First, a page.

Trump Mar-a-Lago case: Justice Department open to any of Trump’s nominees for special review


The Justice Department said it was open to a judge appointing one of the nominees that former President Donald Trump’s legal team has proposed as a special master to review documents seized at Mar-a- Lago, according to a filing in court Monday evening.

The DOJ has declared senior judge Raymond Dearie acceptable, along with his two previously proposed selections: retired federal judges Barbara Jones and Thomas Griffith.

“Each has substantial judicial experience, including presiding over federal criminal and civil cases, including federal cases involving issues of national security and privilege,” prosecutors wrote.

Dearie, originally a candidate for former President Ronald Reagan, has served as a federal judge in New York since the 1980s. He retired in 2011 and is now a senior circuit judge.

Dearie also served a seven-year term on the US Foreign Intelligence Surveillance Court, or FISA court. He was one of the judges who approved a request from the FBI and the DOJ to monitor Carter pageforeign policy adviser to the Trump campaign, as part of the federal investigation into Russian interference in the 2016 election.

It’s unclear when U.S. District Judge Aileen Cannon will decide who the special master is.

Last week, Cannon granted Trump’s request for a third-party lawyer outside the government to review the seized documents and asked each side to submit proposed candidates. Cannon also ordered Justice Department criminal investigators to stop using the seized documents in their ongoing investigation until the special master completes his review.

Earlier Monday, trump said he opposes the Department of Justice two candidates proposed to be the special master, but did not explain why.

“The plaintiff opposes the candidates proposed by the Ministry of Justice. Plaintiff believes there are specific reasons why these nominees are not preferred for service as Special Counsel in this case,” Trump’s attorneys wrote.

The Justice Department appointed Griffith, who served as a judge on the US Circuit Court of Appeals in Washington, DC, from 2005 to 2020, and Jones, a former federal prosecutor who has been a special master in several recent high-profile investigations .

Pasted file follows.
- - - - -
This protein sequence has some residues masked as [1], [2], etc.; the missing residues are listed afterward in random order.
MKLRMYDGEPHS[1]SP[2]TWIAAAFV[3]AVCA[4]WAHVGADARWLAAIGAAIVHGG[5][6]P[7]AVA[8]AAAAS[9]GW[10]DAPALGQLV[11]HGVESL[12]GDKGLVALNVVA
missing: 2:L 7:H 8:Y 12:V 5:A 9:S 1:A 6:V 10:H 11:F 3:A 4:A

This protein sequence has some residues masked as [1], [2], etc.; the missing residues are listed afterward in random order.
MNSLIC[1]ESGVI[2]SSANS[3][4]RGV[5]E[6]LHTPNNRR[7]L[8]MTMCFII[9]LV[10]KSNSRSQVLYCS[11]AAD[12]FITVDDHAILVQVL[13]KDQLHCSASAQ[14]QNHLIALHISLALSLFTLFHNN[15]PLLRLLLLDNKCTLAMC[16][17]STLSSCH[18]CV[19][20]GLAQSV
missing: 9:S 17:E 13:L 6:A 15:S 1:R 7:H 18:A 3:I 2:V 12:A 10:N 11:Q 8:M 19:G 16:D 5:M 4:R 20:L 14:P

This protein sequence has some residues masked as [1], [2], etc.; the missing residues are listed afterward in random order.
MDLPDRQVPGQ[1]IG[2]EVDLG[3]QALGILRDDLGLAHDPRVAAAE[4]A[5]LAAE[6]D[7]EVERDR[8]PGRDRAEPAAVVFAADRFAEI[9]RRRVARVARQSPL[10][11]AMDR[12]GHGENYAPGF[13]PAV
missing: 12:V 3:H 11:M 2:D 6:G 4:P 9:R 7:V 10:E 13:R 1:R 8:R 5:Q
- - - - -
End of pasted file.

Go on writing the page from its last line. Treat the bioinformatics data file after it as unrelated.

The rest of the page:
The Trump team also suggested attorney Paul Huck Jr., a former partner at the Jones Day law firm. The Justice Department took issue with Huck Jr., noting that he “doesn’t appear to have a similar experience” to the three justices.

Trump’s lawyers argued Monday that the court did not ask for detailed reasoning and that they were trying to be “more respectful to candidates from either party.”

“Plaintiff also argues that it is more respectful to candidates of either party to conceal opposition bases from the public, and is likely to be widely publicized, arguing,” wrote Trump’s lawyers. “Therefore, Plaintiff asks the Court for leave to specifically express our objections to the Government Nominees only at the time the Court clarifies a desire to obtain and consider such information.”

Trump and the Justice Department also disagree on other key aspects of the special master’s responsibilities, including the length of the review, who is responsible for paying the special master, and the type of documents subject to review.

In a nod to the government’s hope for a speedy review of the thousands of documents seized by the FBI, the Justice Department wrote that “in selecting among the three candidates, the government respectfully requests the Court to review and select the best candidate to respond in a timely manner. exercise the responsibilities assigned to the special master.

This story has been updated with additional details.

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